Are you stuck in the Imposter Cycle?

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I remember the day I first experienced severe imposter syndrome vividly.  It was the first time that I was delivering a training course.  As I stood in front of the group I could feel my heart beating frantically in my chest, my mouth was dry, and a voice in my head repeated these words over and over.

“why would they listen to you, you know nothing, they are going to find out that you have no idea what you are talking about.”

I remember physically shaking my head to get rid of those words.  I’m now 13 years on from that point and there are still some days, usually when I am under extreme stress or ill, that I hear those same words.  Luckily now I have the strategies to be able to deal with it!

The term Imposter syndrome was introduced by Dr. Pauline R. Clance and Dr. Suzanne A. Imes and is defined as a psychological pattern in which an individual doubts their skills and accomplishments and has an internalised fear of being found out.  It was first discovered in studies with women, but we now know that it can affect both men and women equally.

Do you often reject positive feedback on the basis that they are only saying that because they like you? Or perhaps you argue that it was a fluke, that you just got lucky? Do you have a fear that one-day people are going to find out that you don’t know what you are talking about?  If you answered yes to these things then I would suggest that you suffer from imposter syndrome.

Some strategies will help you manage your imposter syndrome, but before you engage in these it is important to understand the foundations of why you are experiencing this, especially if you are stuck in the imposter cycle.

The imposter cycle was defined by Clance, and it usually begins with an achievement-related task.  For example, this could have been an assignment at school, or perhaps a project at work.  Once you have received this task, then self-doubt, worry, and an element of stress sets in.  The cycle allows for two responses to these feelings.  These are over-preparation or procrastination.

If you respond with procrastination, this will mean that you end up completing the task last minute and having a frantic rush to get it done in time.  If you get successful feedback and a positive outcome you will most likely put that down to luck.

If you respond with over-preparation and you succeed, you will tell yourself that this success is solely down to your hard work.  Both of the responses in the imposter cycle do not require personal ability.  Essentially anyone can work hard or get lucky, this is not down to your skill.

Therefore you are likely to reject any positive feedback due to this belief.  From this the cycle continues, this outcome only reinforces the imposter feeling, as you do not believe you have the skill so have to continue to overprepare or rely on luck.  Believing that at any point you might be found out, keeps this cycle in motion.

If you are stuck in this cycle we want you to break out and feel free.  To help you in this struggle, we have put together a course designed to give you actionable steps to end the cycle.  Using our 5 step model, we help individuals who are struggling with a fear of being found out, believing that their achievements are based solely on luck, to step into their power and become the most effective and confident version of themselves.  Sign up here for our Imposter Syndrome course.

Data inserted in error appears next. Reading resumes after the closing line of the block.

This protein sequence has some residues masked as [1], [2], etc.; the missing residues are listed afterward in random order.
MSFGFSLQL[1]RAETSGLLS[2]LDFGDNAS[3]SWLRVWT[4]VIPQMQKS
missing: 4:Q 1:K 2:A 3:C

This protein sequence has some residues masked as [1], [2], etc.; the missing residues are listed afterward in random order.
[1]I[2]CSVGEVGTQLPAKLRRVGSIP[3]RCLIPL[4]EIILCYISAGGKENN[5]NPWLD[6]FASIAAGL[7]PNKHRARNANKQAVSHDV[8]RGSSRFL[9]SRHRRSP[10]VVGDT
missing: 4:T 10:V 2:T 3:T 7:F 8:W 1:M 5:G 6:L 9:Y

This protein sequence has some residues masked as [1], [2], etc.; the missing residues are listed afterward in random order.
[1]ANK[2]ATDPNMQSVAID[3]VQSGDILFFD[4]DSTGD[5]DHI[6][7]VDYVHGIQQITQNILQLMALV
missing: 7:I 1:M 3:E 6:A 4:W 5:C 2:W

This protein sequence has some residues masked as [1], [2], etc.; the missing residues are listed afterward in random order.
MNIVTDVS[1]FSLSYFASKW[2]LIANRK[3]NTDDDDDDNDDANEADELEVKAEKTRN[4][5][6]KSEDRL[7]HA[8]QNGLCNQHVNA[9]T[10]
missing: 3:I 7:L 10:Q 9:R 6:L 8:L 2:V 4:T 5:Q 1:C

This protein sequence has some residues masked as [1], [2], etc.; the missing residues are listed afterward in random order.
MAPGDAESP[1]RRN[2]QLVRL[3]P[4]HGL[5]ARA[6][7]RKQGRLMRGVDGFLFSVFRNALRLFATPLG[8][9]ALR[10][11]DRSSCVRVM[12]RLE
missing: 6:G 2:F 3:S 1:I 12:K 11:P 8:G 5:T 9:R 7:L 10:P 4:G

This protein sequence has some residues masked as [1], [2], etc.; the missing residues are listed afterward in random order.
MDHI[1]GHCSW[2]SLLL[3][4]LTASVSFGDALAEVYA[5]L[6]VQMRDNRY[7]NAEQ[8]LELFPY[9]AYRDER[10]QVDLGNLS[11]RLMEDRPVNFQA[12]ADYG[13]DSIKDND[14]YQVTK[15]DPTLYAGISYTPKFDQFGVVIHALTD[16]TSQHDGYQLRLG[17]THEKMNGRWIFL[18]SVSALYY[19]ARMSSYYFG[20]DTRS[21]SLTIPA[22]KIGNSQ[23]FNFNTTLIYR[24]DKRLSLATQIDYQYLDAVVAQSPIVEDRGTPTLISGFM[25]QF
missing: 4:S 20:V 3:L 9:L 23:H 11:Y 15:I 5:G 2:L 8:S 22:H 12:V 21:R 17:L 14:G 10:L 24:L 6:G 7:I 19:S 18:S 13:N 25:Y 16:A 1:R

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Level 3 Diamond Timetable

Exam Series Module No. of sessions Dates
March 2024
M2 & M3
6
15th Jan, 29th Jan, 5th Feb, 19th Feb, 26th Feb, 4th Mar
May 2024
M4
3
15th Apr, 22nd Apr, 29th Apr
July 2024
M5
3
3rd June, 10th June, 24th June
Nov 2024
M1
3
7th Oct, 21st Oct, 4th November
Mar 2025
M2&M3
6
13th Jan, 20th Jan, 27th Jan, 10th Feb, 24th Feb, 3rd March
May 2025
M4
3
7th Apr, 14th Apr, 28th Apr
July 2025
M5
3
2nd June, 16th June, 30th June

Level 6 Diamond Timetable

Exam Series Module No. of sessions Dates
March 2024
M2 & M5
5
25th Jan, 1st Feb, 8th Feb, 22nd Feb, 29th Feb
May 2024
M4 & M7
4
18th April, 25th April, 2nd May, 9th May
July 2024
M3 & M8
5
30th May, 20th June, 27th June, 4th July, 11th July
November 2024
M1
3
10th Oct, 24th Oct, 7th Nov
Mar 2025
M2 & M5
5
30th Jan, 6th Feb, 13th Feb, 27th Feb, 6th Mar
May 2025
M4 & M7
4
3rd April, 10th April, 1st May, 8th May
July 2025
M3 & M8
5
5th June, 12th June, 19th June, 26th June, 3rd July

Level 5 Diamond Timetable

Exam Series Module No. of sessions Dates
March 2024
M5, M15 & M9
4
31st Jan, 7th Feb, 21st Feb, 28th Feb, 6th March
May 2024
M3 & M8
4
10th April, 17th April, 24th April, 1st May
July 2024
M4
3
5th June, 11th June, 26th June
November 2024
M1 & M2
5
9th Oct, 16th Oct, 23rd Oct, 30th Oct, 6th Nov
Mar 2025
M15, M5, M9
5
29th Jan, 5th Feb, 12th Feb, 26th Feb, 5th March
May 2025
M3 & M8
4
9th April, 16th April, 30th April, 7th June
July 2025
M4
3
4th June, 18th June, 2nd July

Level 4 Diamond Timetable

Exam Series Module No. of sessions Dates
March 2024
M3, M5, M7
6
23rd Jan, 30th Jan, 6th Feb, 20th Feb, 27th Feb, 5th March
May 2024
M4 & M6
4
9th April, 16th April, 23rd April, 30th April
July 2024
M8
3
4th June, 18th June, 3rd July
November 2024
M1 & M2
5
8th Oct, 15th Oct, 22nd Oct, 29th Oct, 5th Nov
March 2025
M3, M5, M7
5
29th Jan, 5th Feb, 12th Feb, 26th Feb, 5th March
May 2025
M4 & M6
4
8th April, 15th April, 29th April, 6th June
July 2025
M8
3
10th June, 24th June, 8th July